Soviet socialism sucked.  Those in it wanted out of it.  And those in East Berlin could do that by simply walking across the street.  As could anyone that made it to East Germany and into East Berlin.  Caused a bit of a problem.  The best and the brightest in and around East Berlin were walking to their freedom by walking across the street to West Berlin.  Because life was so much better in West Berlin than in East Berlin.  And if you made it to West Berlin you could even leave East Germany.  Go anywhere in Europe.  The UK.  The USA.  Anywhere.

The Soviets learned how it was not possible to have socialism on one side of a street and capitalism on the other.  Because side by side it was clear.  Capitalism was better.  And the people said so with their feet.  Until the Soviets put a stop to it.  You see, for socialism to work, especially in an area where there’s a better life nearby, you just can’t allow people to escape your socialist utopia.  Which is what the Soviets did.  Eventually building a wall between East and West Berlin.  And a kill-zone on the eastern side of that wall.  To dissuade anyone from climbing over that wall.  By killing them before they got there.

The Key to Socialism is Universal Misery

Countries that embrace a more extreme brand of socialism (Marxism, Leninism, Stalinism, etc.) typically share a common theme.  They have very secure borders.  Not to keep people out.  But to keep people in.  Because their people want to escape to a better life.  And the government in that socialist utopia wants to prevent them from getting to that better life.  And does.  Often with extreme force.  Such as the kill-zone in the former East Berlin.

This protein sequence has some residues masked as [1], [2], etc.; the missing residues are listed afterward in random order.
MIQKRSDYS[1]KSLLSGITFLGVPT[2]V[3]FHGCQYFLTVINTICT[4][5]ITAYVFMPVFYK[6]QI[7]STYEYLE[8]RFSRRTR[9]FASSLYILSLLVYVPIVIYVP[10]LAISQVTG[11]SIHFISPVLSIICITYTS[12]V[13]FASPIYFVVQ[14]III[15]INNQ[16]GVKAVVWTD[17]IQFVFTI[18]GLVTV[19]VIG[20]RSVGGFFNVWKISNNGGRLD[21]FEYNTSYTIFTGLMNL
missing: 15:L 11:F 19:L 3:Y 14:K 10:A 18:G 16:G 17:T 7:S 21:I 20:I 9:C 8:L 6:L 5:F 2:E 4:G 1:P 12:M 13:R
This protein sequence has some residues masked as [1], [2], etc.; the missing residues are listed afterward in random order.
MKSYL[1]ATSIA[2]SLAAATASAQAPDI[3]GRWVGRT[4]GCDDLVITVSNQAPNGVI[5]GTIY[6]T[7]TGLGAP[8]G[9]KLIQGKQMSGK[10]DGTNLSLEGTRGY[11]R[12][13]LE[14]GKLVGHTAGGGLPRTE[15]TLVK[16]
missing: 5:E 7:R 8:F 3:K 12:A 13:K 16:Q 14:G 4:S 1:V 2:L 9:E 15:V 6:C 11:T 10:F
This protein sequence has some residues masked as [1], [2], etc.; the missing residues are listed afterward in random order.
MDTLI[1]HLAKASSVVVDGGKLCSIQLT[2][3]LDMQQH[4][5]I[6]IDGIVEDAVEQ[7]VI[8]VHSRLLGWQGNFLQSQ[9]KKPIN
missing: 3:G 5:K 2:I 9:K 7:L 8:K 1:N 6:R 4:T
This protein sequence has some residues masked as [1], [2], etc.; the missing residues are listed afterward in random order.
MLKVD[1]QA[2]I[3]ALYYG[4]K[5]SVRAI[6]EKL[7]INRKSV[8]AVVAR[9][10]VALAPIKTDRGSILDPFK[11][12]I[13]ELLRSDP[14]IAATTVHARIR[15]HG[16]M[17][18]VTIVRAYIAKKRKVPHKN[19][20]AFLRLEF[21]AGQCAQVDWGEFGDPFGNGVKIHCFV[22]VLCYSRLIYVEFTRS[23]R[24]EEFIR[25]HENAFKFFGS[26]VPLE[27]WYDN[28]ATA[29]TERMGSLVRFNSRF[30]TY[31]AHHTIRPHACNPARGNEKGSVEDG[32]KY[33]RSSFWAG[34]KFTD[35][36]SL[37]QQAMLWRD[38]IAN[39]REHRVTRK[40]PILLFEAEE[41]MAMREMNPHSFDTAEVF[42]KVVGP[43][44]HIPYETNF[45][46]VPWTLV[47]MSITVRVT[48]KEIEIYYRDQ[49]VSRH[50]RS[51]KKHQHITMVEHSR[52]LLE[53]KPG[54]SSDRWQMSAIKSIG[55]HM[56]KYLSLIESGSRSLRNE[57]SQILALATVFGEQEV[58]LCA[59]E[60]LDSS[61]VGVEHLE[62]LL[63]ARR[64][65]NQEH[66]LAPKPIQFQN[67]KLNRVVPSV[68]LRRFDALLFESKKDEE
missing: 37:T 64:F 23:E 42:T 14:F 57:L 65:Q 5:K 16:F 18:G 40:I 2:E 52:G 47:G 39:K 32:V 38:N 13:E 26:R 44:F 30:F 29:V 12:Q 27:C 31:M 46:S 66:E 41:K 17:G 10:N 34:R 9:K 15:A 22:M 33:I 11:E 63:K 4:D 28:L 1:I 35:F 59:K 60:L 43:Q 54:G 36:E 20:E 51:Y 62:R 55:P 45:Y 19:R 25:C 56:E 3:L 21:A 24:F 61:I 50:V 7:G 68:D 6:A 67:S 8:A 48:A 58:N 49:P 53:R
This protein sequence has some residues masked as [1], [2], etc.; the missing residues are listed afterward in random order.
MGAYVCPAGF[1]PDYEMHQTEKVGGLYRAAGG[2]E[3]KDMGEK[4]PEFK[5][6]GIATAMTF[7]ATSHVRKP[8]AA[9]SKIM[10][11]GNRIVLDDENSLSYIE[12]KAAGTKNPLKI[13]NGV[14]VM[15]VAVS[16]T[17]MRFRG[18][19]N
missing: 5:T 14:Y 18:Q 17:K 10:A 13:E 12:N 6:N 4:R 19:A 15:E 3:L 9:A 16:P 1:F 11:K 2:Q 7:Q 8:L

On the other side of the border, though, there is no such police state.  You can come and go as you please.  That is, anywhere but into an extreme socialist state.  Not that anyone would want to.  Because few people choose to live where they go wanting for food and the basic necessities of life.  Or in a police state where your neighbors sometime disappear after talking a little too much about that better life on the other side of the border.

Socialism can work.  It can be that utopia.  As long as people have no choice.  Everyone is equally miserable.  And a better life doesn’t exist anywhere.  It’s hard to lose your freedom.  Many who do try to get it back.  But it’s a different story if you never had it in the first place.  And if it’s the same on the other side of that border.  Because you’ll then be content in your misery.  Blissfully ignorant of anything better.  Obedient.  And that’s how socialism can work.  If there’s universal misery.  And the people are subservient.